My son is still crying. His finger, he says, really hurts but it is not bleeding much. Is it swelling? I can see him now, clearly. He’s scared but somehow – miraculously – okay. The mother whose name I don’t know is next to me, still holding my things. She is telling me about the time her daughter broke her finger. She sees my son too and we are both calmer. Her story about how she waited two days to bring her daughter to the doctor is reassuring. She explains how quickly her daughter healed. She tells me I’ll know if I should go to the doctor. She is kind.

My son’s still wearing his hat. He’s still crying, more softly now, almost a whimper. We’re nearing our stop. “Why don’t I take your hat off? You’ll be cooler.” I take my things from the mother. I pull his hat off as he rests his head on my shoulder in one fluid motion. My other son says goodbye to his friends. We step off the cool bus and back into the oppressive humidity. I assure us all that we’ll be alright. We’ll rest on the couch. We’ll watch a movie. We’ll have a snack. 

We pass our neighbor. I say hello. He looks behind me to my son, whose head is cocked in the nook of my neck. Soon he won’t be small enough to carry this way. My neighbor’s eyes widen. “Is he ok?” He sees the wet eyes and tear stained cheeks. “Yes. He fell at the bus stop but he’ll be fine.” My voice sounds small.

What is that look, neighbor? Why are you looking at me like that?

But I don’t stop walking. We are nearly home now. Just in the door, up the elevator, and home. We wait for the elevator. I take a deep breath. We’re bruised but still standing.

What is that? In the mirror? What is on his head? What is on his head?! His head! “Honey, look at Mama.” Don’t fall asleep. Look at me!

Ding!

Get off the elevator. Get inside. “What is it, mom?” I think my eldest is talking. Get to the couch. How did I not think to check his head? Purple, blue, and red. An angry rainbow. I see gravel marks. “Why are you crying, Mama?”

Call his father: Come home. I think we need to go to doctor. I don’t know how bad. He isn’t complaining about his head but you should see it. It’s bad.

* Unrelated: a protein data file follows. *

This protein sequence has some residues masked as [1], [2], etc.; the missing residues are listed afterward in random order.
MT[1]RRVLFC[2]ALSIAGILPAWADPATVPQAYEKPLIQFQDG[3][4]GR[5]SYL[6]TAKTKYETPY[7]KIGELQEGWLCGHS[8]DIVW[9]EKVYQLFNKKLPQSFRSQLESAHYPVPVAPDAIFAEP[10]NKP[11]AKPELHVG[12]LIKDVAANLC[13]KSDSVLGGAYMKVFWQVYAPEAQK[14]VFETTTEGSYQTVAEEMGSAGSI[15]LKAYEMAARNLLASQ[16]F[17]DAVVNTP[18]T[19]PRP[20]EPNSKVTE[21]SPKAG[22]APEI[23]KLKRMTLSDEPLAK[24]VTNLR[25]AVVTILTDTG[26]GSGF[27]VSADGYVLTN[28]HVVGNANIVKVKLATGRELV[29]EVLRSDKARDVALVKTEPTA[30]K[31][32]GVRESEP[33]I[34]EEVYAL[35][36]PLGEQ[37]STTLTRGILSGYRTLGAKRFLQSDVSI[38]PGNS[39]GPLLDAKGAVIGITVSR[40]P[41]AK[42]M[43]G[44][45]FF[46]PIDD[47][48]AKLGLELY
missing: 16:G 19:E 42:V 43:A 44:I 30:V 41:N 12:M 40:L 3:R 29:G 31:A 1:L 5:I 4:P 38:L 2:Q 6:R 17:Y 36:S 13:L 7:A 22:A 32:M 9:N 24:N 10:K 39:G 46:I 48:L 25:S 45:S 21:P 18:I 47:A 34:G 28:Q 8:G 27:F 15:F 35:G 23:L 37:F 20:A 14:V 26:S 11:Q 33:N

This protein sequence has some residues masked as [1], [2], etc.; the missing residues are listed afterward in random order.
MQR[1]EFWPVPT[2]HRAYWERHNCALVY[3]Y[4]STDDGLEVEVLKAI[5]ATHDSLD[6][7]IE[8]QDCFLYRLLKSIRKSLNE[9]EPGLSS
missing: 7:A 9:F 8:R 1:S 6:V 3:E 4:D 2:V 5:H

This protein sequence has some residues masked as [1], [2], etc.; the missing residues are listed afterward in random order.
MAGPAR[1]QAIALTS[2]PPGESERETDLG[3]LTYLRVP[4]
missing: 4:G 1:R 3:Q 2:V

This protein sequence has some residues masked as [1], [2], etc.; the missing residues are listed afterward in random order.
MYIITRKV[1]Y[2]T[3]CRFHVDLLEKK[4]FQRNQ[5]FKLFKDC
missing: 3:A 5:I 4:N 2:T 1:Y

I’m crying. I watch him carefully. I get a wet cloth and pat at the lump on his forehead. I’m careful. Gentle. It stretches from just between his eyes to his hairline. A large oval, the color of stormy skies. I get him a drink. I Google “concussion kids” and “head trauma and 4 year old.” He’s speaking normally. He says his head hurts, but just a little. He has not vomited. He has not fallen asleep. He is speaking normally. His eyes are focused. I Google no further.

I put ice on his head. I give him cold water to soak his finger. He smiles. He pats his fingers in the water and giggles. I hover and fuss with the pillows. I hand him his iPad. He smiles wider. I hover and fuss some more. I ask him to move his finger. “Like this?” I take a deep breath and smile.

He tells his dad he fell but now he’s watching his iPad. He didn’t have a snack yet but he would like one. The afternoon air in our condo is cool. I take a deep breath. And another.

There is no respite from the worry.

Before the sun rises, it blankets you with thoughts of yesterday and what is to come tomorrow. During the day, it rests on your shoulders with a weight you’re not sure you can carry. In the evening, it suffocates you with its relentlessness. 

Your kids run and jump and teeter-totter into precarious positions. You hold your breath by the pool. You hide behind brave smiles. Are they safe? Are they happy? Have you taught them enough? Do you hover too much?

Worry is a part of living in this space. You accept it. You are a parent.